FISCALLY LIBERAL “REPUBLICAN” WANTS TO HAVE HIS CAKE AND EAT IT, TOO …
South Carolina state representative Nathan Ballentine (he of the abnormally large cranium pictured above) has a big decision to make …
It’s no secret the fiscally liberal “Republican” covets the S.C. Senate district vacated this week by veteran state senator John Courson – who resigned as part of a plea deal related to the ongoing #ProbeGate investigation into corruption in state government.
Courson, another liberal “Republican,” had held the seat for more than three decades.
Will Ballentine follow through on his aspiration to fill those shoes? Especially now that such a campaign has become an “either/ or” proposition for him?
By that, we mean Ballentine cannot continue to seek reelection to S.C. House District 71 (map) – a seat he has held for more than thirteen years – while campaigning in the special election for the seat vacated by Courson.
At some point, he will have to choose …
How come? Because both elections are scheduled to be held on the same day … and state law prohibits individuals from running for two offices at the same time.
Most strategists would probably counsel Ballentine to take the plunge and declare himself as a candidate for the Senate seat – but there’s a problem with that idea. Well, there are several problems with it, actually.
First, uber-influential Columbia, S.C. attorney Dick Harpootlian is likely to mount a bid for this seat. That means an experienced, well-funded Democrat is likely to throw in (and make no mistake, Harpootlian will go all in) for a district that was won by Hillary Clinton in 2016. Oh, and in what could be a blue wave election, no less.
That bodes poorly for Ballentine … who would likely struggle to turn out his GOP base given his proximity to the #NukeGate debacle, South Carolina’s spectacularly failed command economic intervention in the energy industry.
First, Ballentine voted for the now-notorious Base Load Review Act (BLRA) – which socialized more than $2 billion (and counting) of investment risk associated with the failed V.C. Summer nuclear power station expansion. This year, he voted for an anemic “solution” – a partial, temporary “repeal” of the hated law that fails to make ratepayers whole (and which could conceivably deny them a nice payday as part of a proposed private sector deal).
Expect Harpootlian to “nuke” him with those votes …
More troubling for his immediate prospects, Ballentine now finds himself confronted by a brutally compact (and complicated) calendar when it comes to plotting his pathway forward. First, he faces GOP voters on June 12 in the primary election for the House seat he currently holds – an election in which he is favored. Ten days later, though, filing opens for the Senate seat he covets.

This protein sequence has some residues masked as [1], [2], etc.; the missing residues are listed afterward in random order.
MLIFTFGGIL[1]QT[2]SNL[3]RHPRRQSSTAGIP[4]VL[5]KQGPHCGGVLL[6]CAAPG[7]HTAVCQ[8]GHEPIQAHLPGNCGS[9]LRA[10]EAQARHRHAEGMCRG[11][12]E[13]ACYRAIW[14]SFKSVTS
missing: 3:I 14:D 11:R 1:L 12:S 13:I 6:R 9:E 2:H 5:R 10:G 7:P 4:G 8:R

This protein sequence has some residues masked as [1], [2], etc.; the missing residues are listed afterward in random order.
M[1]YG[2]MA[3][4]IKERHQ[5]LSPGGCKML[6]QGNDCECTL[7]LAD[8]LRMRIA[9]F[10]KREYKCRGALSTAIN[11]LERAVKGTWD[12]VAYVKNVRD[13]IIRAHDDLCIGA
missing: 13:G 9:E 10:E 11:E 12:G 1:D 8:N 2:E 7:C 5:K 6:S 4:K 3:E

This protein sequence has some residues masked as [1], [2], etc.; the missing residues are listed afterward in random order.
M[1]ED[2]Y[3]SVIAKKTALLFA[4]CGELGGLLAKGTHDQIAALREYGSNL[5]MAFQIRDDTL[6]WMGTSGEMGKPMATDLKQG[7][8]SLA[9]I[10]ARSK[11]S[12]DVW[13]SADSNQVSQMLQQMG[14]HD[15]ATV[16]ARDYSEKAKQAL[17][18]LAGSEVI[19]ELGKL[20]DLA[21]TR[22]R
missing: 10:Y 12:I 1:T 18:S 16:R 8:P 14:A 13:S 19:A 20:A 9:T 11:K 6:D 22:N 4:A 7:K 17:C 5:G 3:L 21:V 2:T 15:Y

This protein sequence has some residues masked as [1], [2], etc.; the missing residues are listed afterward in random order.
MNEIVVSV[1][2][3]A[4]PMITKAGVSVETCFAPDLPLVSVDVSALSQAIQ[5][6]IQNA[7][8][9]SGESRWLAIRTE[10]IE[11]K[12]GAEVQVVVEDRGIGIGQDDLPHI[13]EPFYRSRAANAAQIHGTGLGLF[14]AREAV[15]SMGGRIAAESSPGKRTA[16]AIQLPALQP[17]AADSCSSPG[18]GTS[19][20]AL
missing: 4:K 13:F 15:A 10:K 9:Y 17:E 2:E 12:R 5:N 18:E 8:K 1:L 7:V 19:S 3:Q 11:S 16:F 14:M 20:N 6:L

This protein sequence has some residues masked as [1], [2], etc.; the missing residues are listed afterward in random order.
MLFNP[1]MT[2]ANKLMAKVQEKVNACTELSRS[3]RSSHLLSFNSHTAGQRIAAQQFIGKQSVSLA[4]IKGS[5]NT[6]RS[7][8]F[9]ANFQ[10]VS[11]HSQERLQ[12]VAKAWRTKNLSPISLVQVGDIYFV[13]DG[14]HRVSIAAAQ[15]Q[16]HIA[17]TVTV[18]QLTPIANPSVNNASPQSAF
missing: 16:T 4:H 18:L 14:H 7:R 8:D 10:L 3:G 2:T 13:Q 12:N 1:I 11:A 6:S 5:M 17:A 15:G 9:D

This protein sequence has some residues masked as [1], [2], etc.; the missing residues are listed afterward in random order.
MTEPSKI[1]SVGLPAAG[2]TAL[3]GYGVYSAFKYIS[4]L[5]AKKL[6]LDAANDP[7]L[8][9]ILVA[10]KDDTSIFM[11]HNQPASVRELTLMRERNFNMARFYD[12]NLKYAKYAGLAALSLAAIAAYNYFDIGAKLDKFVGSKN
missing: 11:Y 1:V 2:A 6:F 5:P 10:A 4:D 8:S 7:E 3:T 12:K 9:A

How on earth does a candidate bail on voters just ten days after asking them for their support?
This time frame could become even more compressed if Ballentine’s House race goes to a second vote.
Assuming Ballentine fails to claim more than fifty percent of the “Republican” vote on June 12, he would find himself in a runoff election against a GOP rival on June 26.
Four days after that, on June 30, filing for the Senate seat would close.
That’s right, four days …
In other words, Ballentine could conceivably claim the GOP nomination for this House seat on a Tuesday – and then file to run for the Senate no later than Saturday of the same week.
Here’s why all of this matters: If Ballentine chooses to run for the Senate after winning the GOP primary for his House district, “Republicans” would be left without a nominee in that race.
Wait … there’s no way anyone else could step up and become the GOP nominee? Nope.
State law allows political parties to substitute nominees in certain situations, but not when a politician bailed for what he believed to be greener pastures – which is exactly what this is.
We reached out to Ballentine in the hopes of getting him to commit to one race or the other … which he declined to do.
“I’ve been working for months on this House race and that’s got my full attention,” Ballentine told us. “I can’t take anything for granted. Two opponents and eight days to go, and it’s been a tough race, but I’m not going to let out-of-state special interests take this seat away.”
Okay … we don’t really care about “out-of-state interests” but whatever.
We challenged Ballentine on this issue directly, asking him as follows: “If you are going to seek that (Senate) seat – shouldn’t you let voters choose someone who is going to fill the current one you hold?”
Once again, he declined to commit.
“I’m not gonna get distracted over this with seven days to go,” he told us. “I’m out working hard up until 7:00 p.m. Tuesday (when polls close) and not taking anything for granted.”
Ballentine owes it to voters in S.C. House District 71 to make a decision on his future plans before he stands before them on June 12.
If he wants to run for the S.C. Senate, he should drop out of the House race now and let the remaining candidates battle it out for the GOP nomination. If he decides to stay in the House race, then he should promise voters he will not seek the Senate seat vacated by Courson. At least not now.
Winning a party’s nomination and then abandoning it days later (without any opportunity for the party to choose a replacement) is simply unfair to voters.
Ballentine’s slogan is “people, not politics.” He now has an opportunity to live up to those words by doing the right thing in this situation …
So far, though, he’s putting his own politics over the people he claims to want to represent …
WANNA SOUND OFF?
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